Teaching these caregivers how to manage patients on mechanical ventilation is not a simple task. In a recent article, Dr. Lewis Kaplan, president of the Society of Critical Care Medicine, explains how ventilators “are exceptionally complex machines that require expertise and constant monitoring for the weeks or even months that patients are tethered to them.” Dr. Eric Toner, an emergency room doctor and senior scholar at the Johns Hopkins Center for Health Security, stated: “you can’t teach someone overnight the right settings and buttons to push on a ventilator for patients who have a disease they’ve never seen before.”3

Turn to your ventilator manufacturer for support with staff training. In addition to on-site, remote broadcasting, on-line instruction and in-servicing, some manufacturers also provide virtual resources to supplement device instructions for use (IFU), such as educational videos. For example, the Ventilator Training Alliance (VTA) has a smartphone app that houses a multitude of ventilator education resources, with over 71,000 users. While there are no substitutes for hands-on training, this information can help fill some of the learning gaps as hospitals work to educate staff on effective and safe ventilator use.

Proper Cleaning and Disinfection

Ensuring mechanical ventilators are properly cleaned and disinfected between patient use is critically important to prevent cross-contamination or infections, such as ventilator acquired pneumonia (VAP). This involves the disassembly of the multiple ventilator components, including the flow sensor and expiratory valve (unless using a disposable valve), followed by manual or mechanical cleaning and disinfection.

When faced with a surge in COVID-19 cases among patients that stretch staff and equipment resources, there is the risk that some reprocessing steps could be overlooked in the rush to make a ventilator available for the next patient. Be sure to educate staff on the importance of strict adherence to the manufacturer’s IFU to ensure effective cleaning and disinfection and avoid potential patient harm. Reprocessing between patients is also an ideal time to inspect a ventilator for damage and replace any broken or worn out parts.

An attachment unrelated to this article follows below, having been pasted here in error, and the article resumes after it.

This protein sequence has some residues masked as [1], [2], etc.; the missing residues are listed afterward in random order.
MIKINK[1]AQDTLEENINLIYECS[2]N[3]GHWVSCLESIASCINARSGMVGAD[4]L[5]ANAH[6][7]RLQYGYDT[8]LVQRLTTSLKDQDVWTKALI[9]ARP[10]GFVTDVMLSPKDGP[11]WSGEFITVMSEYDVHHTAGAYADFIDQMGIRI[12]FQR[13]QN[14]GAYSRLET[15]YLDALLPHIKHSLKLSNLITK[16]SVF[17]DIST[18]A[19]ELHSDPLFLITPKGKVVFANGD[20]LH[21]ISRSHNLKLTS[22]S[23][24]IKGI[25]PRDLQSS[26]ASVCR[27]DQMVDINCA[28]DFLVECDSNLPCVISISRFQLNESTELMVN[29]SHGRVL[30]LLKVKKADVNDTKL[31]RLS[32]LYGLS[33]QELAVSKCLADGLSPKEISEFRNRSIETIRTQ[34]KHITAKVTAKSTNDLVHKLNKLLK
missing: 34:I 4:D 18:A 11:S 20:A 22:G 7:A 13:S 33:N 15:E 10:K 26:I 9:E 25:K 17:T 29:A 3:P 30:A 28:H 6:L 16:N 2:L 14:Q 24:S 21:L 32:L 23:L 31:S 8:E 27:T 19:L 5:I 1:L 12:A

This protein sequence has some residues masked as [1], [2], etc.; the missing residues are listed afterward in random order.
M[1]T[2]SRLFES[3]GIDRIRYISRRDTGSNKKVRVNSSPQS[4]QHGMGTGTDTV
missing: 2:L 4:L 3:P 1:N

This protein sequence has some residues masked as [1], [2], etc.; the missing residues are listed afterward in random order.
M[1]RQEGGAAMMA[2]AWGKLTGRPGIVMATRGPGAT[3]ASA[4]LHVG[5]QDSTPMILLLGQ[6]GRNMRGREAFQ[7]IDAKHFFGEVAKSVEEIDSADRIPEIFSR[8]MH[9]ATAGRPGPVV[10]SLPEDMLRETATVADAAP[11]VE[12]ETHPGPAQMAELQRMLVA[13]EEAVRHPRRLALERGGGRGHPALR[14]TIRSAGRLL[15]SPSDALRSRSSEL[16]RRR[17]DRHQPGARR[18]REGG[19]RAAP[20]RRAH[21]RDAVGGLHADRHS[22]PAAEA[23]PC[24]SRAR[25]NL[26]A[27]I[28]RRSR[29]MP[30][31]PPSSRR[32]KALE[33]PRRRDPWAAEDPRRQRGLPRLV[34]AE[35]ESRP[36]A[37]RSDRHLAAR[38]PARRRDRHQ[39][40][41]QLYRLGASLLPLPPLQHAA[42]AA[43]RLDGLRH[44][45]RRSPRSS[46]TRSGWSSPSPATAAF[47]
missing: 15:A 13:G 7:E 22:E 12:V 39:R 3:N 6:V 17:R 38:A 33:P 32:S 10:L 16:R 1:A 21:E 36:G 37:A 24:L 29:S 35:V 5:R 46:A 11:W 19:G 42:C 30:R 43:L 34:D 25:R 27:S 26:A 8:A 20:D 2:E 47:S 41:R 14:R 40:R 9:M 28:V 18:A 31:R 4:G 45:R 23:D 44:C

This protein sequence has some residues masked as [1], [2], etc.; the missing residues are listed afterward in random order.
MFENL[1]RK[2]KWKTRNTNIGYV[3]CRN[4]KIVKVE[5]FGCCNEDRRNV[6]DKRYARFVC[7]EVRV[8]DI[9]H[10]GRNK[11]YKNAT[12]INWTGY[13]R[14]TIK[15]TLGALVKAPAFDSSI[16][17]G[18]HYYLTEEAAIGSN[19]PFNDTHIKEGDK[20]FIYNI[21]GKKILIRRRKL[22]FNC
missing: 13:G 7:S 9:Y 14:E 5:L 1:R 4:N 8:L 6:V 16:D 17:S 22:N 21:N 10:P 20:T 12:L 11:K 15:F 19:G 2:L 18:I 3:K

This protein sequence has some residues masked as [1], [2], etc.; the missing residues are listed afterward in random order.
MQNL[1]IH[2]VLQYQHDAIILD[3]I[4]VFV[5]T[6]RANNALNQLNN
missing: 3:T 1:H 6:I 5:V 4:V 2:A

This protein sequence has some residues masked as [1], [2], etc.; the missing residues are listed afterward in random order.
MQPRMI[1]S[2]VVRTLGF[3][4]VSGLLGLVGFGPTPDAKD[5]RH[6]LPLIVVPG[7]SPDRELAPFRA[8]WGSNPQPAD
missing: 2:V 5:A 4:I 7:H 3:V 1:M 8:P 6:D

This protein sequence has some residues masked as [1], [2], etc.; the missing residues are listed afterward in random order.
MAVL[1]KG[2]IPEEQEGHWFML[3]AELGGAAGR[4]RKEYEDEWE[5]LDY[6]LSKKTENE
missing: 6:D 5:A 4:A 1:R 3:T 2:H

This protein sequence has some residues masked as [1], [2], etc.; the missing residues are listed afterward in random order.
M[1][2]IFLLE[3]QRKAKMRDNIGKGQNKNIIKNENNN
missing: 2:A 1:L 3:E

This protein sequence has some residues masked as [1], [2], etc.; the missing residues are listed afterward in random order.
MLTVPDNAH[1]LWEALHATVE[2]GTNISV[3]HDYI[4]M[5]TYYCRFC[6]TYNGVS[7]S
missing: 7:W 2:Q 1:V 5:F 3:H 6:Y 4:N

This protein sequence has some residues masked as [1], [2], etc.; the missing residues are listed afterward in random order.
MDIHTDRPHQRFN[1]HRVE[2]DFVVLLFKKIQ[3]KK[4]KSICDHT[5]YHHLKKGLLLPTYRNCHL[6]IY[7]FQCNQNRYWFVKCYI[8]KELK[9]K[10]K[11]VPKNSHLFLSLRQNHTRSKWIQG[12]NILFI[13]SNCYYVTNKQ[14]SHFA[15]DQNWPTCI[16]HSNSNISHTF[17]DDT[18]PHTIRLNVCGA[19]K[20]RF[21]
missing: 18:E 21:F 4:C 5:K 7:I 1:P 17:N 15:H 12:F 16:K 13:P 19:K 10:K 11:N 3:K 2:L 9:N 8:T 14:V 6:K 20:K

We are all looking forward to eradicating the COVID-19 virus (SARS-CoV-2) and its insidious effects around the globe, until then it is imperative to follow CDC guidelines. Utilizing the resources that have been made available to support hospitals and clinicians and further research and education are paramount to all of our success.

Edwin Coombs, MA, RRT-NPS, ACCS, FAARC, has over 35 years of experience as a registered respiratory therapist. He currently serves as Dräger’s senior director of marketing for portfolio solutions training, clinical affairs, and intensive care at Dräger in North America. He also is an adjunct professor at the University of Missouri School of Allied Health Professions as well as an advisory board member at Rutgers University for Innovation & Disruptive Business. In these roles he shares his passion and experience for bringing new technology to market and educating clinicians to improve many aspects of health care delivery. For more information, contact [email protected].


  3. Now the U.S. Has Lots of Ventilators, but Too Few Specialists to Operate Them, The New York Times, November 22, 2020,